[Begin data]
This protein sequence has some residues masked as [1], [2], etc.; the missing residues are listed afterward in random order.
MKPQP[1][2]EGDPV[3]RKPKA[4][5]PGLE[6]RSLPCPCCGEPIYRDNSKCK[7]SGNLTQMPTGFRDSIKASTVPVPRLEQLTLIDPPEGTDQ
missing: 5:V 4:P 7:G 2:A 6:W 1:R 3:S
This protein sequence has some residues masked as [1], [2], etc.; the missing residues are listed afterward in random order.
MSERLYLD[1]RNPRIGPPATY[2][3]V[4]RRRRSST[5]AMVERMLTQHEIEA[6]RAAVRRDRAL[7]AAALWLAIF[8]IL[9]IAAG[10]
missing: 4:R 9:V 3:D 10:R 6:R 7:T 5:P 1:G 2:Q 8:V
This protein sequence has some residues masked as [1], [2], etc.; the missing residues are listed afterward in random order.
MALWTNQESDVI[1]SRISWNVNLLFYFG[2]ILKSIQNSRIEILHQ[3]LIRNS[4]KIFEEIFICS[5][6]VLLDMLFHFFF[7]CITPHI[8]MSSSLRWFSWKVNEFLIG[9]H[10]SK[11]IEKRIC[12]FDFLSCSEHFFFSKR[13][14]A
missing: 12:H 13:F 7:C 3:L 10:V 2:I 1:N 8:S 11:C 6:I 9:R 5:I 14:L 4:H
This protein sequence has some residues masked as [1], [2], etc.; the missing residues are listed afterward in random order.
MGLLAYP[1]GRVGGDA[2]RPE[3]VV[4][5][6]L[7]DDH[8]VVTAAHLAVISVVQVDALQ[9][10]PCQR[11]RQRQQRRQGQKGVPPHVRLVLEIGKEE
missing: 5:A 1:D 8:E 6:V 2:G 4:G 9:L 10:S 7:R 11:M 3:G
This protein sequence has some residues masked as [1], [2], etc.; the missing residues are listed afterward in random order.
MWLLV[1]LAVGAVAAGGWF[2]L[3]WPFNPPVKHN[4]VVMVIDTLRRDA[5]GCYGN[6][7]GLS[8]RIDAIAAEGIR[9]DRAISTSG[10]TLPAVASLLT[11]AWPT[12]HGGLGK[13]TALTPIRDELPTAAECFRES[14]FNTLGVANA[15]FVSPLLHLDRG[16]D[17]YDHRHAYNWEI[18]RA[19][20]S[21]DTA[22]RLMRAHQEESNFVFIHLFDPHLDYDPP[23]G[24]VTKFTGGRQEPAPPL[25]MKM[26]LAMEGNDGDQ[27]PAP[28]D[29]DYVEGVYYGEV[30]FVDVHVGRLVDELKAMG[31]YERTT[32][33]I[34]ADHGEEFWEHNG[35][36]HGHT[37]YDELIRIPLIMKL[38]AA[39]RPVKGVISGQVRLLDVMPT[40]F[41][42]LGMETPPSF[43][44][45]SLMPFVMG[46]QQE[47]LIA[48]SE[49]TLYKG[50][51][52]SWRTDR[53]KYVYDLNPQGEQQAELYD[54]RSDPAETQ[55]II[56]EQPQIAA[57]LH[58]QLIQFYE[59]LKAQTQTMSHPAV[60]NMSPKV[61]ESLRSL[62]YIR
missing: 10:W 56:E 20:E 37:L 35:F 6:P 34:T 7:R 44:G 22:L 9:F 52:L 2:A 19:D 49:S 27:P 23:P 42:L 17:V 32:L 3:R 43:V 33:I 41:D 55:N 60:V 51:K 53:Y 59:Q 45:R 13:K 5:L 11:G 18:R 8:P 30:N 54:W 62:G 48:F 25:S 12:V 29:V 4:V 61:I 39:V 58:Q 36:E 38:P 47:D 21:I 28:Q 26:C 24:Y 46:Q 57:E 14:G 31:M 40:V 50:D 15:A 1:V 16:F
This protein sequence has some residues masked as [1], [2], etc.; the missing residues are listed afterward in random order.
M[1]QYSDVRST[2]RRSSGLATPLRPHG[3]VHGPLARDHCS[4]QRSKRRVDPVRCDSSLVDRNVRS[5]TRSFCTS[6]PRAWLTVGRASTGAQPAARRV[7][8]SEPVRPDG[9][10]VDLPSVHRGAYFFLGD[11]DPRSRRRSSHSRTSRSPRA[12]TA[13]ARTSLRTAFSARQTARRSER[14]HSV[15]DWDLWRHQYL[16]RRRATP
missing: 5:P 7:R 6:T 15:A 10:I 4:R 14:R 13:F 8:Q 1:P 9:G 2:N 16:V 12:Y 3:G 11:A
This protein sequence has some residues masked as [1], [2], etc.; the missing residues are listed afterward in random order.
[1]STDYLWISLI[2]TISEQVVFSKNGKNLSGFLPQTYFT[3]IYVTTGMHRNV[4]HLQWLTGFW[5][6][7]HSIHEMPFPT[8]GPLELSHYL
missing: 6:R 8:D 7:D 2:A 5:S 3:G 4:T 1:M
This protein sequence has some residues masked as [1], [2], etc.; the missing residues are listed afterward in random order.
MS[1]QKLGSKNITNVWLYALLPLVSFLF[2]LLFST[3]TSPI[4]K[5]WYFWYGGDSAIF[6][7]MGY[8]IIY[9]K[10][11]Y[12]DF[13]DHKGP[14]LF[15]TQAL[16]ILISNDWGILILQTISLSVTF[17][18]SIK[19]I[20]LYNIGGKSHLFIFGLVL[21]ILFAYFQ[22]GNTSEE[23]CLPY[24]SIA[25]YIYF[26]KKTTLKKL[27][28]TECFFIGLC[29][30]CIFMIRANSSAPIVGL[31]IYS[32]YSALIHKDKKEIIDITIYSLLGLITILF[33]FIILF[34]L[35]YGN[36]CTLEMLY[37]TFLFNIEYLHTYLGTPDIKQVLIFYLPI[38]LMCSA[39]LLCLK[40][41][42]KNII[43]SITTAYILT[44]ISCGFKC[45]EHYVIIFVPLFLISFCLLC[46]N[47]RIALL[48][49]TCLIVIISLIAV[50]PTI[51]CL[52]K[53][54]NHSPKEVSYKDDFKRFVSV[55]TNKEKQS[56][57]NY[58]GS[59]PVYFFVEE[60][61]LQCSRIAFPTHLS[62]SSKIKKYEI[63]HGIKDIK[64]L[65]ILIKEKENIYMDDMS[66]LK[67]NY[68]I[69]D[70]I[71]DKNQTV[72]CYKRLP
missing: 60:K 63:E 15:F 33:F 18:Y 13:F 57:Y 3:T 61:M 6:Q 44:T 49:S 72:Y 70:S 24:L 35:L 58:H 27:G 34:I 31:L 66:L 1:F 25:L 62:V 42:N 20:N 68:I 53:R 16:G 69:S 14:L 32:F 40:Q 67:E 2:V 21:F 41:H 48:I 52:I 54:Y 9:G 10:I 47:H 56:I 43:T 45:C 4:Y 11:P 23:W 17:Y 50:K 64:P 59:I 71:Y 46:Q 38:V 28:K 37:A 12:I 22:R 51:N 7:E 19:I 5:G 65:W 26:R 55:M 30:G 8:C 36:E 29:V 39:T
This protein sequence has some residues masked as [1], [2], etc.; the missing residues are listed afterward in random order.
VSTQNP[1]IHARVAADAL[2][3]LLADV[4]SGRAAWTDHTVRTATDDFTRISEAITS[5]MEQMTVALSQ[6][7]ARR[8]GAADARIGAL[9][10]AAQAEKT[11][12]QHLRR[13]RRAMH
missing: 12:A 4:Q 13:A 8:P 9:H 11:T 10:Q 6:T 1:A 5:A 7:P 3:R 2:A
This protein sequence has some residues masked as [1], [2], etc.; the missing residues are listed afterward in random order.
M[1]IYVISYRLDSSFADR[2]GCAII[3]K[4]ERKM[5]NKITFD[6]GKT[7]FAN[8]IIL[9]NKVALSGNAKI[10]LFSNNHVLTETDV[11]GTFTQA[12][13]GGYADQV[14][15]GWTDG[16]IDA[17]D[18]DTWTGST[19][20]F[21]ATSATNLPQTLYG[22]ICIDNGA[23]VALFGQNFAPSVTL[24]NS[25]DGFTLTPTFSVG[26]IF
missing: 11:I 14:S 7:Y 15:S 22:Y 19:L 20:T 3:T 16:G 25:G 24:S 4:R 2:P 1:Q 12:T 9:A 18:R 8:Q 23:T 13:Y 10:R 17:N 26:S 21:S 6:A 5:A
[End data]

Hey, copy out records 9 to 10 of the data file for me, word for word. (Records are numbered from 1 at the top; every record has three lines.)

This protein sequence has some residues masked as [1], [2], etc.; the missing residues are listed afterward in random order.
VSTQNP[1]IHARVAADAL[2][3]LLADV[4]SGRAAWTDHTVRTATDDFTRISEAITS[5]MEQMTVALSQ[6][7]ARR[8]GAADARIGAL[9][10]AAQAEKT[11][12]QHLRR[13]RRAMH
missing: 12:A 4:Q 13:A 8:P 9:H 11:T 10:Q 6:T 1:A 5:A 7:P 3:R 2:A
This protein sequence has some residues masked as [1], [2], etc.; the missing residues are listed afterward in random order.
M[1]IYVISYRLDSSFADR[2]GCAII[3]K[4]ERKM[5]NKITFD[6]GKT[7]FAN[8]IIL[9]NKVALSGNAKI[10]LFSNNHVLTETDV[11]GTFTQA[12][13]GGYADQV[14][15]GWTDG[16]IDA[17]D[18]DTWTGST[19][20]F[21]ATSATNLPQTLYG[22]ICIDNGA[23]VALFGQNFAPSVTL[24]NS[25]DGFTLTPTFSVG[26]IF
missing: 11:I 14:S 7:Y 15:S 22:Y 19:L 20:T 3:T 16:G 25:G 24:S 4:R 2:P 1:Q 12:T 9:A 18:R 8:Q 23:T 13:Y 10:R 17:N 26:S 21:S 6:A 5:A